‘Gangster gran’, 51, was ‘second in command’ of £2.5m cocaine gang
‘Gangster gran’, 51, who was ‘second in command’ of £2.5m cocaine gang behind cover of family-run garage is jailed for six years after being caught counting drug money on CCTV
- Angela Collingbourne, 51, was caught on CCTV counting thousands of pounds
- She was part of gang headed by her sons which supplied up to £2.5m of cocaine
- Collingbourne has been jailed for six years and was the ‘second-in-command’
A ‘gangster’ grandmother has been jailed for six years for being the second-in-command of a drug-running gang headed by her sons – and run under the cover of a family garage business.
Angela Collingbourne, 51, was caught on CCTV counting thousands of pounds at the garage in Newport, Gwent, even though only a handful of cars were being repaired there.
She was found to be part of a 16-strong gang, headed by her sons, which was caught supplying up to £2.5m worth of cocaine.
Grandmother Angela Collingbourne has been jailed for six years for being the second-in-command of a drug gang headed by her sons
Collingbourne, 51, was caught on CCTV counting thousands of pounds at the garage in Newport, Gwent
The grandmother said she turned to crime when she was shunned by her parents for falling in love with a boxer.
Collingbourne told how she had been at boarding school studying to be a home economics teacher in London before she dropped out – after meeting Roy Nunes.
She claimed she became estranged from her ‘racist’ parents because they disapproved of her having a relationship with a black man and she hasn’t spoken to them for 32 years.
The court heard how she had a ‘number of convictions’ for shoplifting, driving and a public order offence.
Collingbourne’s sons were both jailed too. Blaine Nunes, 26 (left), was jailed for 14 years, while Jerome Nunes, 28 (right), was jailed for 12
It also discovered that she eventually became responsible for managing the gang’s funds.
She was also in charge of facilitating and maintaining control of the telephone line which counted 4,000 customers.
Prosecutor Andrew Jones said: ‘Collingbourne was responsible for the control of the funds and facilitated and maintained control of the main source of trading.
‘She was also responsible for ensuring money from drug dealing was paid when both of her sons were in prison.
Tia Donovan-Jones (left) and Liam Slade (right) were arrested alongside the family members and were both part of the cocaine racket
‘She was a middle tier manager of the organisation.’
Collingbourne was sentenced to six years in jail alongside seven co-defendants who were jailed for a total of 31 years.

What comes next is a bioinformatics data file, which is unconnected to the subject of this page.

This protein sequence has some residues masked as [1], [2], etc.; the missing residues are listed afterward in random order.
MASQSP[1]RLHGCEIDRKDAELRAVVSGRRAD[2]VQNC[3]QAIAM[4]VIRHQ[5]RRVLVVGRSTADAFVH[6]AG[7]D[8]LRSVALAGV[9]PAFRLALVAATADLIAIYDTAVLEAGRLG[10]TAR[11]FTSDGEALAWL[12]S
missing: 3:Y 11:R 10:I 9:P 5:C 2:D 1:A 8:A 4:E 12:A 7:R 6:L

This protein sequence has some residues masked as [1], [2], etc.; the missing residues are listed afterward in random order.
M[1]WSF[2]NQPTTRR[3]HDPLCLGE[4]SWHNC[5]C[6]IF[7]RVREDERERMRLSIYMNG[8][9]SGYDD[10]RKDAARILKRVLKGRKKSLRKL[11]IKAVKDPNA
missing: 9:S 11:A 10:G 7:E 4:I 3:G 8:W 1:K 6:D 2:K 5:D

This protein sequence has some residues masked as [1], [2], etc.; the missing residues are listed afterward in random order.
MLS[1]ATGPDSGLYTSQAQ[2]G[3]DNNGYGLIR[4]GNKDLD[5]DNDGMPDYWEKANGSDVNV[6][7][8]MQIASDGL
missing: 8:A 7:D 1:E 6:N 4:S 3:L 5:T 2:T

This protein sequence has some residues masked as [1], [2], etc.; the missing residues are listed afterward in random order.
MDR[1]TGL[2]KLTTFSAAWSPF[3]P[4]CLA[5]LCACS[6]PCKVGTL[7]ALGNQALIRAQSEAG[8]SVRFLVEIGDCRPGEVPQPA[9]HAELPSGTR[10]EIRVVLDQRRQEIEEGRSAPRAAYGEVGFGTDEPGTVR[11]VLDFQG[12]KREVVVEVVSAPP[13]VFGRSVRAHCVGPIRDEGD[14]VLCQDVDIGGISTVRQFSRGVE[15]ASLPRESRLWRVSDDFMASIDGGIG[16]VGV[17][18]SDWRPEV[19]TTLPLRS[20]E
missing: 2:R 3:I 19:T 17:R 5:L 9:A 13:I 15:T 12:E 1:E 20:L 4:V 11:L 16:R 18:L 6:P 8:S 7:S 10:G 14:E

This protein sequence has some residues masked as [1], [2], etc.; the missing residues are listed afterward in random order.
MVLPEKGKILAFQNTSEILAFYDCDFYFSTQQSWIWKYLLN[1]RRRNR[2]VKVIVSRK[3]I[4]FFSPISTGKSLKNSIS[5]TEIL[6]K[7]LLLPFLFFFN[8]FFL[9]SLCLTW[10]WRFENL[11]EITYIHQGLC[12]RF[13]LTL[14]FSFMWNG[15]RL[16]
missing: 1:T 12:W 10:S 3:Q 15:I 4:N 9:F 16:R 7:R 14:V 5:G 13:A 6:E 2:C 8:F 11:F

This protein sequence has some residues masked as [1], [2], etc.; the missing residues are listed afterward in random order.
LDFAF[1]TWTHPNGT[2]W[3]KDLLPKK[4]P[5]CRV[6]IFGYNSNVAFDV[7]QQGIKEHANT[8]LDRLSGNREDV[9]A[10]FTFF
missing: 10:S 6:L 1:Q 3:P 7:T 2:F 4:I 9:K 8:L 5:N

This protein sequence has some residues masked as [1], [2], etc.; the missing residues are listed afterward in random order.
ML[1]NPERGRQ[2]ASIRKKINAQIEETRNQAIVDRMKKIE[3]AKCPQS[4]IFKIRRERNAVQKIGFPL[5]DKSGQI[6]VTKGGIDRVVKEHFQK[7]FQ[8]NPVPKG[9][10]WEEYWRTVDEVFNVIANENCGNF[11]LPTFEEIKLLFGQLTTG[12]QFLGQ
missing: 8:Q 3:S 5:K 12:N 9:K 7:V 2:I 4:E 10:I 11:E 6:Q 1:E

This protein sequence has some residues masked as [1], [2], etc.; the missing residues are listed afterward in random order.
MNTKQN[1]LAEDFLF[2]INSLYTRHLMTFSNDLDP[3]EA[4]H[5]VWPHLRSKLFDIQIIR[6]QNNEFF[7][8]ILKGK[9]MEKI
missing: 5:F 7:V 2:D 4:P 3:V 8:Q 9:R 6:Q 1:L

The grandmother denied being ‘a trusted lieutenant of this organised crime group, the second-in-command’ – but was convicted by a jury.
Richard Barton, defending, said: ‘She is clearly and intelligent woman. But she made bad choices in her life when she suffered the racist views of others.’
Mr Barton also argued that she was not the ‘matriarch of some organised crime gang’.
Joshua Southall (left) and Thomas Jones (right) were also part of the 16-strong gang who were rumbled after a police investigation
But Judge Daniel Williams told her: ‘You took no responsibility for your actions or those of your criminal family.
‘During your trial you portrayed yourself as a victim, fighting bigotry and injustice – but the jury saw through you.
‘You dismissed your crimes as evidence of your own victim-hood.
‘You were counting and banking the vast profits from this operation.
‘You knew many of those involved and the scale of the it. You began to believe that you were unstoppable.’
The gang was cracked in a massive police investigation called Operation Finch which uncovered Collingbourne’s role.
The gang was caught supplying up to £2.5m worth of cocaine. Khaleen Hussain (left) and Matthew Croft (right) were also jailed
They were arrested following a year-long police investigation which involved surveillance and secret recordings.
Collingbourne’s sons were also jailed – Jerome Nunes, 28, for 12 years and Blaine Nunes, 26, for 14.
Rhys Jones has also been jailed for being part of the gang
At a previous hearing, Judge Williams told them: ‘Each of you played a role trading in a vile drug.
‘One of the most depressing features is that Jerome Nines was able to direct the operation from his prison cell using hidden mobile phones.’
Sixteen people linked to the gang have now been jailed for more than 90 years.
Collingbourne, from Newport, and the seven gang members were sentenced Newport Crown Court after being found guilty of conspiracy to supply a Class A drug.
Iwan Jenkins, of the Crown Prosecution Service, said: ‘This operation uncovered significant amounts of cocaine being sold on the streets of Newport.
‘The group was well organised with each person having their own role to play. The recovered drugs were of high purity.’
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